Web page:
Praxis

by Domenika Marzione

Prologue

The email came unadorned except for a bland 'FYI' type line or two from Lorne, which meant that:

(a) Lorne wanted to make sure that John actually saw the email. He'd been CC'ed on the original and hadn't needed Lorne's forward... except maybe he did because he hadn't realized that he'd been CC'ed on the original until he'd seen his name in the forwarded headers;

(b) Lorne wanted to talk about it in person, since by this point John could read volumes into his XO's understatement;

(c) Marines were batshit insane, which wasn't news either in general or in the context of the ones in John's care, but was still a concept being reinforced here.

(a) and (b) might have direct relationships to (c). Although Lorne knew better than anyone else what sort of character the Marine Corps cultivated, so this was probably a request for guidance in shaping that insanity toward a more productive end.

"Mad Matt's at it again?" John asked, leaning against Lorne's doorway.

Polito wasn't the sole author of the war games exercise -- there were touches that could only have come from Radner and Hanzis -- but he was the driving creative force. And that he'd gotten the other two captains to contribute was a testament to their unity of vision for what Atlantis's marines should be doing. As well as a warning sign that John better think long and hard before agreeing to it.

"Apparently," Lorne answered, looking up and grimacing.

John took that as an invitation to enter and crossed the room to his favorite chair, picking up the Rubik's Cube as he sat. "It's been a rough couple of months," he began. "If the leathernecks want to go crazy, I'm inclined to let them. Within reason."

The marines had lost men -- John had lost them men. They'd been sent packing back to Earth with their tails between their legs before the job was done and then yanked back to Pegasus just as soon as they'd re-acclimated. They had spent the last few months apologizing for their sudden disappearances, for their failure to be when and where they promised to be, and rebuilding trust lost -- in two galaxies. They were frustrated and aching for a fight and if John couldn't give them one, then he could at least give them something close.

"It's their definition of 'reason' that I'm worried about," Lorne replied wryly. "This makes the Five Planet Hump look like a stroll in the park."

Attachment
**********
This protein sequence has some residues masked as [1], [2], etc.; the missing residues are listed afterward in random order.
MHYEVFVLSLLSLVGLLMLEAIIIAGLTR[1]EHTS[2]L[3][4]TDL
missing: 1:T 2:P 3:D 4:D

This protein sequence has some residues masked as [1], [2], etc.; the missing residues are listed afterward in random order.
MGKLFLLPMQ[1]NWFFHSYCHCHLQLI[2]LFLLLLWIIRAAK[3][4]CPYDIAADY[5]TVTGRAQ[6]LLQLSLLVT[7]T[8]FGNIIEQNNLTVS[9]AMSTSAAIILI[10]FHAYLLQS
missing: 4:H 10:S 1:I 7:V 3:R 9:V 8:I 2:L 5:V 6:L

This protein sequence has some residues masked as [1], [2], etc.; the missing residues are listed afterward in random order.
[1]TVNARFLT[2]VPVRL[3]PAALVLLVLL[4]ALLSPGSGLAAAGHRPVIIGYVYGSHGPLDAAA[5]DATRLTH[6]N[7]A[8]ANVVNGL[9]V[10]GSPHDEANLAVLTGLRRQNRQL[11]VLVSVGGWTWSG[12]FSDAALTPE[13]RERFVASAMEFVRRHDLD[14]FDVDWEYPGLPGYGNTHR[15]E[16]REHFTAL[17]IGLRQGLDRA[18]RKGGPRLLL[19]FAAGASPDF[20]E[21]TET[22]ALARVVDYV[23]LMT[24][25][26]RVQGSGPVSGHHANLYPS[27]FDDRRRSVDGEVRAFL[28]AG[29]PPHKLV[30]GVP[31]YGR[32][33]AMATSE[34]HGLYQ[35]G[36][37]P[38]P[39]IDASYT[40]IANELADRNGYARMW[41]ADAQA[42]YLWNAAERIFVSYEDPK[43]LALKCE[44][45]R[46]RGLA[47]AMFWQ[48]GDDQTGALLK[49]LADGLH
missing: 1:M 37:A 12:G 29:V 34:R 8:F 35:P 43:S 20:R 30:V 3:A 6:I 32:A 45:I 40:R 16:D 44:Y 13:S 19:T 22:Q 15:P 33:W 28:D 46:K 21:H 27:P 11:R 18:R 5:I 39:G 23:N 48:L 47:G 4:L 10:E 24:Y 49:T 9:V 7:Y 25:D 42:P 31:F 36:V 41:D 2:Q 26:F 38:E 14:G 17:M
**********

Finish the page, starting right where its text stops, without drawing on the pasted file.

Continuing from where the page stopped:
The proposal was extreme, even by crazy-ass Marine standards. A list of planets, scenarios, enemies (many), allies (few), and resources gave them possibilities of sieges, betrayals, ambushes, hostage situations, rescues, and the rare chance to emerge unscathed. It was a quick and brutal tour of all of the various ways Pegasus could kill you -- the ways Pegasus had already tried to kill them, with varying degrees of success. John didn't think anyone in Little Tripoli had actually forgotten the lessons, but he also understood, as did Lorne, why they wanted to reinforce them.

"I think the control room scenario was really just there for wishful thinking," John said and Lorne cocked an eyebrow. "I hope."

Elizabeth got pissed off every time they practiced the Enemy In the Gate Room drill; she hated being forced into her office and kept under guard, out of danger and thus also out of the loop. (The control room engineers got cranky and pissy, too, but John didn't care about them and Rodney always ended their stream of complaints with "Would you rather die?") Elizabeth went along with it because she had no choice, but he didn't see her agreeing to an extra three go-rounds just to keep the marines amused. Six times a year was enough.

"We could probably clear A-sector for them if they really want," Lorne mused, tapping the eraser end of his pencil on the papers on his desk. John suspected he'd printed out the entire proposal, which included Powerpoint slides of maps and graphs and photos. "I don't know how they'd get from there to the stargate without stampedes through the gate room, though."

"There's enough here otherwise," John said. "I say we kibosh the Atlantis scenarios -- we can do some elaborate city defense drill later on -- and maybe see if they can live without getting the Daedalus involved because I don't think Caldwell's forgiven us for the scavenger hunt yet ."

Caldwell would probably approve of the Goa'uld thing if (when) he heard about it, but John wasn't sure he wanted to take another chance with Caldwell facing most of Atlantis's marines while they were armed with Wraith stunners.

"Yeah," Lorne agreed. "And the temptation not to exact revenge may be too much for the crew."

Especially after the weapons officer got zapped with a stunner during one of the exercises.

"I won't admit it in front of the Three Stooges, but I'm impressed with the proposal," John said. "Not in the least at what they got shipped here for it."

Water cannons, experimental crowd control weapons, and a few other items that John couldn't believe the SGC had coughed up when they still wouldn't send drone weapons.

"It's like that episode of MASH with Radar and the Jeep," Lorne chuckled.

John nodded. "We should at least let them use it. Preferably not on us."


"You've got to be kidding me," Elizabeth said as soon as they sat down. "Pain rays?"